In September 2015, Ibrahim Ngigi Mungai was diagnosed with Schizophrenia, dramatically altering the course of his life. However, he has since transformed his own experiences into a source of support and inspiration for fellow individuals navigating the same condition.
Briefly introduce yourself.
My name is Ibrahim Ngigi Mungai. I’m 35 years old. I was born in Narok but later shifted to Limuru and finally to Nairobi. I hold a Bachelor’s degree in Purchasing and Supplies Management from JKUAT and a Diploma in Transformational Church Leadership from PAC University. I am Schizophrenic.
When were you diagnosed with Schizophrenia and what do you think were the triggers?
I was diagnosed with Schizophrenia in September 2015 and admitted to Mathare Mental Hospital. I have been on and off the hospital because of relapses. Doctors have never told me the triggers but I believe genes in my family though it’s never traceable could be a cause. Again, a lot of childhood trauma, adverse childhood experiences, as well as alcohol abuse could have triggered the condition.
What were your initial reactions upon diagnosis of this condition?
I was in denial for a while. I consider myself very sharp and bright and so I failed to understand how this could happen to me. It took me more than four years to accept.
How has this condition affected you on a personal level?
I am never able to focus on my career or any project. It has also affected my family financially because of medication and hospital bills at Mathare Mental Hospital and the stigma is real. It has affected my self-esteem and my interactions with people.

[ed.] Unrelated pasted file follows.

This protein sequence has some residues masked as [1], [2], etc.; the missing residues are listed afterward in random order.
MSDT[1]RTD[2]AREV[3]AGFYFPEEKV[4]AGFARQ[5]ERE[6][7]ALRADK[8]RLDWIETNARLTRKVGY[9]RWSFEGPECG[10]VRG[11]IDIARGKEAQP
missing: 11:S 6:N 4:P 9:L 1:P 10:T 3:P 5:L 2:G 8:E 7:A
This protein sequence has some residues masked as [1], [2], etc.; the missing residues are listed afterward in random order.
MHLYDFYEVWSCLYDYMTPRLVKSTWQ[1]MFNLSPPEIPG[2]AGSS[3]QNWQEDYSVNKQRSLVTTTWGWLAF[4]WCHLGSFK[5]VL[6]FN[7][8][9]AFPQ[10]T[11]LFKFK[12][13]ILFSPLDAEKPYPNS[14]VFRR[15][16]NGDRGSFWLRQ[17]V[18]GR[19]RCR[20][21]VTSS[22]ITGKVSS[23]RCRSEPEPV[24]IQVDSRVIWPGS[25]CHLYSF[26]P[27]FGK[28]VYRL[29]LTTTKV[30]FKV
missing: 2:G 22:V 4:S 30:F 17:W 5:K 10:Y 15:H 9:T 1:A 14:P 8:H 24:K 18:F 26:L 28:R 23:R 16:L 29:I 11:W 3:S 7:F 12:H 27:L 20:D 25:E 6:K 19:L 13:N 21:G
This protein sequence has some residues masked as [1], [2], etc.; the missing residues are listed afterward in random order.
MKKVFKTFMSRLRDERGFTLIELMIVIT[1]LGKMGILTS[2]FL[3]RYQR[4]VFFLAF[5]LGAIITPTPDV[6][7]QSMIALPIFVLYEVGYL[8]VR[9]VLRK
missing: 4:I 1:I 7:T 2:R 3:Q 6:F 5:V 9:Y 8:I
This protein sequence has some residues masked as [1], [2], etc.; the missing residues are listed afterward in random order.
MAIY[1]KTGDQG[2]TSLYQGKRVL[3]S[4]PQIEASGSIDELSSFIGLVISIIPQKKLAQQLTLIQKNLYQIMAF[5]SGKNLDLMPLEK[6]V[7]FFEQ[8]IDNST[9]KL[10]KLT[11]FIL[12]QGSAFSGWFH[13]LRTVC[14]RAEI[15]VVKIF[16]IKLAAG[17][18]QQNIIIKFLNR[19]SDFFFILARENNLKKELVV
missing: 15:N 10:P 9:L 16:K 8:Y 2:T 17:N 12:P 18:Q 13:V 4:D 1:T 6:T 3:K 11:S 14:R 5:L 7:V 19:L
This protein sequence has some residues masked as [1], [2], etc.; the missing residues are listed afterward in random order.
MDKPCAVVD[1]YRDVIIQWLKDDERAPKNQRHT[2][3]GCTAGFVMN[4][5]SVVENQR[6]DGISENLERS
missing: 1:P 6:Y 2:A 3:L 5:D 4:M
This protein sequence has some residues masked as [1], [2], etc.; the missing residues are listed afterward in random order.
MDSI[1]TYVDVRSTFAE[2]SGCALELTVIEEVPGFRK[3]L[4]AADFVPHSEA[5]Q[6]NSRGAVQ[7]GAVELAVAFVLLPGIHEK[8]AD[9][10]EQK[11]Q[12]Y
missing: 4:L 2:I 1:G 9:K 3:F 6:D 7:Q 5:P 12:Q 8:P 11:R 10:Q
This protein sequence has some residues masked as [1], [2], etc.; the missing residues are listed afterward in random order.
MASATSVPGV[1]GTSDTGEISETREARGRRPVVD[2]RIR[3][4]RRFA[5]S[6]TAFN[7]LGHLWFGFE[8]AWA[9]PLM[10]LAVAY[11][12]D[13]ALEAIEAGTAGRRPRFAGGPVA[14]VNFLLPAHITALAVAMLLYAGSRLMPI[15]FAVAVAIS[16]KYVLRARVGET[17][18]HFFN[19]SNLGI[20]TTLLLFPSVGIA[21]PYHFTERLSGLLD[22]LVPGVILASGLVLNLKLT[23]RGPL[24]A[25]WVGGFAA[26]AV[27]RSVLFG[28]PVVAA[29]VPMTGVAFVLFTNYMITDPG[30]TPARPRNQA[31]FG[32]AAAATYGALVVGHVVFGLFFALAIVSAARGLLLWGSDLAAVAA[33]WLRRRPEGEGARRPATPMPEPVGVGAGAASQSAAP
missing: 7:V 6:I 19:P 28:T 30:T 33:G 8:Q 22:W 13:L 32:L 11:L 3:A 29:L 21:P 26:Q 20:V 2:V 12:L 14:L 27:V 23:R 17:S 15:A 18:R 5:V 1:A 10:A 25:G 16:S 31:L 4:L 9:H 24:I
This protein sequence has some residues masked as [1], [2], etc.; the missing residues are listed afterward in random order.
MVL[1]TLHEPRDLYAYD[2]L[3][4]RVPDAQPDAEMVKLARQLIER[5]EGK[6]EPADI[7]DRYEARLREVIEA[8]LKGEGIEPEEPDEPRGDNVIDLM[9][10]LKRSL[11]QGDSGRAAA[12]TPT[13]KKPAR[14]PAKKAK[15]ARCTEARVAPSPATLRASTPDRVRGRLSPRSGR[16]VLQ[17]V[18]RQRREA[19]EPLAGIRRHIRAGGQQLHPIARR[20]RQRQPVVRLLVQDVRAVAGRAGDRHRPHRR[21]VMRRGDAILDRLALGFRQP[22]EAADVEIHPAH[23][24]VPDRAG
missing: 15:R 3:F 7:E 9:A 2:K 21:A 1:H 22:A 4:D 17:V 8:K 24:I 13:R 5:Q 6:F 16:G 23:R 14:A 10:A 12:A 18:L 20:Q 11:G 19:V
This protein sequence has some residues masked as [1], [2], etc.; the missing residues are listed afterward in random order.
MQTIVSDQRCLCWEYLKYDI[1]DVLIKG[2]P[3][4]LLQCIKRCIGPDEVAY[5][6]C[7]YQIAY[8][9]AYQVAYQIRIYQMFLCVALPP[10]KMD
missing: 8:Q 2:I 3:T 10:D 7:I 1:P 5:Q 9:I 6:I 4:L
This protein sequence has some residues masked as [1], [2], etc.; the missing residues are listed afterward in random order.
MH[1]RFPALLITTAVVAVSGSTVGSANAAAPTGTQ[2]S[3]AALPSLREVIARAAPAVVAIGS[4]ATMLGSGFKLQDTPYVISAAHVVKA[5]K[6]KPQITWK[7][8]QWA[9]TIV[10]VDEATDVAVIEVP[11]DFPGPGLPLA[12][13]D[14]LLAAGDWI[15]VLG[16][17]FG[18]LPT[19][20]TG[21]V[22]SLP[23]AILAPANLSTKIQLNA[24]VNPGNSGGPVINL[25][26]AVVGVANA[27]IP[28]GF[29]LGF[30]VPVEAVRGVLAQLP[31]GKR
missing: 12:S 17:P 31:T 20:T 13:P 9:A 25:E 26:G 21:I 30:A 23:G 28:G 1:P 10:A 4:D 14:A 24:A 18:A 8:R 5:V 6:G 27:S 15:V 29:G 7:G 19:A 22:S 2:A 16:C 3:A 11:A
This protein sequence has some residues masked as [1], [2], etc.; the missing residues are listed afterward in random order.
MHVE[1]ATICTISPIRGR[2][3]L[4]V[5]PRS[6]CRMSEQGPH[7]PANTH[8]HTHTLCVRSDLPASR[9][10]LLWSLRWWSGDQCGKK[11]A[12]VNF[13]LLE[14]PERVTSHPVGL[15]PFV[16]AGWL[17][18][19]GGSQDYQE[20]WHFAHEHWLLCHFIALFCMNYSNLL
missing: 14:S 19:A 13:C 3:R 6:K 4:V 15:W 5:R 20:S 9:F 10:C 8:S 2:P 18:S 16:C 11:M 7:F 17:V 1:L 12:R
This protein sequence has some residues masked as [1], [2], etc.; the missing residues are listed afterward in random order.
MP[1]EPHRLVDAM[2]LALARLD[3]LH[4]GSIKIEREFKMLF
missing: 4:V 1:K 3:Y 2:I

You are actively involved with mental awareness campaigns; please tell us more about them
In my daily mental health awareness, which I do through webinars, my motivation has always been to sensitise people who have been diagnosed with Schizophrenia or have a family member with the condition to seek help and better manage their condition. It has always been to create awareness of available treatment and management of the disease and how to come up with life coping mechanisms. I intend to mobilise funds to take sick people from the streets and towns to mental health facilities.
What impact have these campaigns made so far?
My greatest impact has been sensitising parents and especially those with teenagers to spend more time with their children. I have been able to educate parents on how some of the many addictions like substance abuse can lead to one getting the disease.
What opportunities have you missed due to this condition?
I am not able to keep jobs.
What do you think the government needs to do to better mental healthcare in the country?
Empower the county hospitals with more qualified personnel, improve the facilities, and enhance access to drugs. I have been to the hospital many times and went back home without the prescribed drugs because they weren’t available. The government can do better and make sure we have access to proper healthcare.
Courtesy: The Nairobian